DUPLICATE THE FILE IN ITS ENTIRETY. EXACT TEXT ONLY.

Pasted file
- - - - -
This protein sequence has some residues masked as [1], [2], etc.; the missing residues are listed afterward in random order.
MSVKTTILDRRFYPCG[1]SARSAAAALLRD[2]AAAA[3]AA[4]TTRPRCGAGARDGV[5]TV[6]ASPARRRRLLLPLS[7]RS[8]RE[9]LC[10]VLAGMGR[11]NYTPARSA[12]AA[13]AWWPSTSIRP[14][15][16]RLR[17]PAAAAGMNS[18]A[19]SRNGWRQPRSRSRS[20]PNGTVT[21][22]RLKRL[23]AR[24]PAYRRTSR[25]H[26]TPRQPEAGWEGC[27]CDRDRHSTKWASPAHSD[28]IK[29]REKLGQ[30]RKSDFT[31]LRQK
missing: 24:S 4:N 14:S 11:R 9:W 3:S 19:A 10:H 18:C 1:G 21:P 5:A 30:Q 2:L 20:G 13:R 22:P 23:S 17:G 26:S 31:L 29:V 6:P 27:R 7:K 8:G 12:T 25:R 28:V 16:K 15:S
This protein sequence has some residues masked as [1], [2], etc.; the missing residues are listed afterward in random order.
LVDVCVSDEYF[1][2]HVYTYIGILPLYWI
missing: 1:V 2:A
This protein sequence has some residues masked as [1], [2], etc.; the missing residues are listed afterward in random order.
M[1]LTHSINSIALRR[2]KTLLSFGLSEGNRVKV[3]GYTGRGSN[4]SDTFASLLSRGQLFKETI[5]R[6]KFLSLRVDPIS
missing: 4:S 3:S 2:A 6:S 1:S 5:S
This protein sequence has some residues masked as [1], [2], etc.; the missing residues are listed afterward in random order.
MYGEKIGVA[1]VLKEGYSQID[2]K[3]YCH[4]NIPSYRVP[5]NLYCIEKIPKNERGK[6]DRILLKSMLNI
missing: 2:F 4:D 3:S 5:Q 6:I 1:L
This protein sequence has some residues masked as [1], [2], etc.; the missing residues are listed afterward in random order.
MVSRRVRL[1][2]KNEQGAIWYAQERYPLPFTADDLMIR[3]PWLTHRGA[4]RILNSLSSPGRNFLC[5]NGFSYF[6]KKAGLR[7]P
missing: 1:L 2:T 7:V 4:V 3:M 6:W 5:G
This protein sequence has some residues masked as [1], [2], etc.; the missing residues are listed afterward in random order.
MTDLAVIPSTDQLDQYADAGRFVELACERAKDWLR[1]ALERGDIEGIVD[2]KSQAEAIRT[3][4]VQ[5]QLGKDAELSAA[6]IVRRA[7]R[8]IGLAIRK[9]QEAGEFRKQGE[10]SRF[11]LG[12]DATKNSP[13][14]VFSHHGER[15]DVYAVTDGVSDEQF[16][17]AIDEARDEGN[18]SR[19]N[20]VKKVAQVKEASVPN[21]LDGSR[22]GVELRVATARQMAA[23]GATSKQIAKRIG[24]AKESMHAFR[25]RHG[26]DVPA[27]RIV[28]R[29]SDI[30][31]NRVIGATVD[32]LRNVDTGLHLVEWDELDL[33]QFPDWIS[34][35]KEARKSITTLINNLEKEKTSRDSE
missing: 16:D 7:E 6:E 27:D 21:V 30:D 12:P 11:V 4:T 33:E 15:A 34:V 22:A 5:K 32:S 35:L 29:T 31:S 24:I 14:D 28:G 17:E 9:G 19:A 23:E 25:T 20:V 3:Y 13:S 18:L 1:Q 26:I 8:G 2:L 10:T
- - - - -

This protein sequence has some residues masked as [1], [2], etc.; the missing residues are listed afterward in random order.
MSVKTTILDRRFYPCG[1]SARSAAAALLRD[2]AAAA[3]AA[4]TTRPRCGAGARDGV[5]TV[6]ASPARRRRLLLPLS[7]RS[8]RE[9]LC[10]VLAGMGR[11]NYTPARSA[12]AA[13]AWWPSTSIRP[14][15][16]RLR[17]PAAAAGMNS[18]A[19]SRNGWRQPRSRSRS[20]PNGTVT[21][22]RLKRL[23]AR[24]PAYRRTSR[25]H[26]TPRQPEAGWEGC[27]CDRDRHSTKWASPAHSD[28]IK[29]REKLGQ[30]RKSDFT[31]LRQK
missing: 24:S 4:N 14:S 11:R 9:W 3:S 19:A 10:H 18:C 1:G 21:P 5:A 30:Q 2:L 20:G 13:R 22:P 23:S 17:G 26:S 31:L 29:V 6:P 27:R 7:K 8:G 12:T 25:R 28:V 16:K 15:S
This protein sequence has some residues masked as [1], [2], etc.; the missing residues are listed afterward in random order.
LVDVCVSDEYF[1][2]HVYTYIGILPLYWI
missing: 1:V 2:A
This protein sequence has some residues masked as [1], [2], etc.; the missing residues are listed afterward in random order.
M[1]LTHSINSIALRR[2]KTLLSFGLSEGNRVKV[3]GYTGRGSN[4]SDTFASLLSRGQLFKETI[5]R[6]KFLSLRVDPIS
missing: 4:S 3:S 2:A 6:S 1:S 5:S
This protein sequence has some residues masked as [1], [2], etc.; the missing residues are listed afterward in random order.
MYGEKIGVA[1]VLKEGYSQID[2]K[3]YCH[4]NIPSYRVP[5]NLYCIEKIPKNERGK[6]DRILLKSMLNI
missing: 2:F 4:D 3:S 5:Q 6:I 1:L
This protein sequence has some residues masked as [1], [2], etc.; the missing residues are listed afterward in random order.
MVSRRVRL[1][2]KNEQGAIWYAQERYPLPFTADDLMIR[3]PWLTHRGA[4]RILNSLSSPGRNFLC[5]NGFSYF[6]KKAGLR[7]P
missing: 1:L 2:T 7:V 4:V 3:M 6:W 5:G
This protein sequence has some residues masked as [1], [2], etc.; the missing residues are listed afterward in random order.
MTDLAVIPSTDQLDQYADAGRFVELACERAKDWLR[1]ALERGDIEGIVD[2]KSQAEAIRT[3][4]VQ[5]QLGKDAELSAA[6]IVRRA[7]R[8]IGLAIRK[9]QEAGEFRKQGE[10]SRF[11]LG[12]DATKNSP[13][14]VFSHHGER[15]DVYAVTDGVSDEQF[16][17]AIDEARDEGN[18]SR[19]N[20]VKKVAQVKEASVPN[21]LDGSR[22]GVELRVATARQMAA[23]GATSKQIAKRIG[24]AKESMHAFR[25]RHG[26]DVPA[27]RIV[28]R[29]SDI[30][31]NRVIGATVD[32]LRNVDTGLHLVEWDELDL[33]QFPDWIS[34][35]KEARKSITTLINNLEKEKTSRDSE
missing: 16:D 7:E 6:E 27:D 21:V 30:D 12:P 11:V 4:T 33:E 15:A 34:V 22:A 5:K 32:S 35:L 29:T 31:S 24:I 14:D 28:G 17:E 9:G 19:A 23:E 25:T 20:V 3:Y 13:S 18:L 1:Q 26:I 8:G 2:L 10:T